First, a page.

About the Book: In a characteristically explosive barrage, Ljubljana’s most famous philosopher takes a passionate stance on the war in Ukraine, surveys the latest Hollywood blockbusters, and delivers detonations into a range of contemporary issues, from sexual politics in India to the prospects for a new Cold War. Ever attentive to moments where the bizarre and the epic join forces, among the questions Žižek considers here are: Is the giant orgy, planned to take place in Ukraine in the event of a Russian nuclear attack, really all that morbid? And what should society do, whether on the big screen or the battlefield, in preparation for the end of the world? Agree with him or not, Žižek rarely fails to provoke in a productive fashion. By examining matters through a lens that is bold and original, and often joyfully outlandish, Žižek helps us to better grasp a world in which, increasingly, the dominant motif is one of madness.
The madness evoked in the title of this book is not meant just as the everyday expression we often use but as a more precise indication that we live in an epoch in which we miss what Fredric Jameson called “cognitive mapping,” a global orientation of where we are and where we move. Years ago we were dreaming about a post-ideological world—now we have it, and the absence or irrelevance of explicit ideologies makes things even worse.
How did we come to this point? The main shift is that the opposition between center-Left and center-Right parties as the main axis of our political space has been replaced by the opposition between a big technocratic party (standing for expert knowledge) and a populist opponent with anti-corporate and anti-financial motifs. However, this shift underwent another surprising turn. What we have witnessed lately is something one can only call techno-populism: a political movement with clear populist appeal (working for the people, for their “real interests,” neither Left nor Right), promising to take care of everyone through rational expert politics, a matter-of-fact approach that doesn’t mobilize low passions or resort to demagogic slogans. Academics Bickerton and Accetti write the following on techno-populism:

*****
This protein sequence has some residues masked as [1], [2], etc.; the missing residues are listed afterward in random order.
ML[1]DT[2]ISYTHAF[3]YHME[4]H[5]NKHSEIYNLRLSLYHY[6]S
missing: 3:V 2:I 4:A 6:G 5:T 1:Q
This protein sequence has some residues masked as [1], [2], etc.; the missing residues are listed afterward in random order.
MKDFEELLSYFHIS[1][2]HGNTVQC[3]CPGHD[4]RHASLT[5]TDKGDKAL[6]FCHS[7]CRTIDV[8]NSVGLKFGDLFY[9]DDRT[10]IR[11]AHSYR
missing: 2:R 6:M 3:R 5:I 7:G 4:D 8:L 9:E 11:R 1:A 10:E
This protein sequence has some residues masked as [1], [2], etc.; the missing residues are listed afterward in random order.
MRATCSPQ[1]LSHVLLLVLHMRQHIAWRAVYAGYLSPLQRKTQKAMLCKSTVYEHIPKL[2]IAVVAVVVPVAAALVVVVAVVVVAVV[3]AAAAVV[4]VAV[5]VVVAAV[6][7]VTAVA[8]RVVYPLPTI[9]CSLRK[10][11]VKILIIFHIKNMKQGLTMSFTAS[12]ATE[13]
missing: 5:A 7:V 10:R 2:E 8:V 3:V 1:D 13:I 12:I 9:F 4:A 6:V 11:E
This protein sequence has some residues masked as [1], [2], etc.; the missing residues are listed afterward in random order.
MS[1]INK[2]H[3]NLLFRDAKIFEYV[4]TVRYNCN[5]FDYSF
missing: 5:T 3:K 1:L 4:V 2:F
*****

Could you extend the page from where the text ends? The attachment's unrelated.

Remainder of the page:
Technocratic appeals to expertise and populist invocations of ‘the people’ have become mainstays of political competition in established democracies. This development is best understood as the emergence of techno-populism—a new political logic that is being superimposed on the traditional struggle between left and right. Political movements and actors combine technocratic and populist appeals in a variety of ways, as do more established parties that are adapting to the particular set of incentives and constraints implicit in this new, unmediated form of politics.
What once seemed the ultimate antagonism of today’s politics—the struggle between liberal democracy and Rightist nationalist populism—has miraculously transformed into a peaceful coexistence. Are we dealing with some kind of “dialectical synthesis” of the opposites? Yes, but in a very specific sense: the opposites are reconciled through the exclusion of the third term: political antagonism, or the political dimension as such. The unsurpassed model is Mario Draghi in Italy, endorsed as the “neutral” and efficient prime minister by the entire political spectrum (with the significant exception of the extreme Rightist neo-Fascists who are saving the honor of politics), but elements of techno-populism are also recognizable in Emmanuel Macron and even in Angela Merkel.
This reconfiguration puts (whatever remains of) the authentic Left into a difficult position. While techno-populism is the very form of today’s establishment, of the apolitical “neutralization” and political antagonisms, it should nonetheless sometimes be strategically supported as a lesser evil when immediate catastrophes (le Pen, Trump, etc) pose a threat.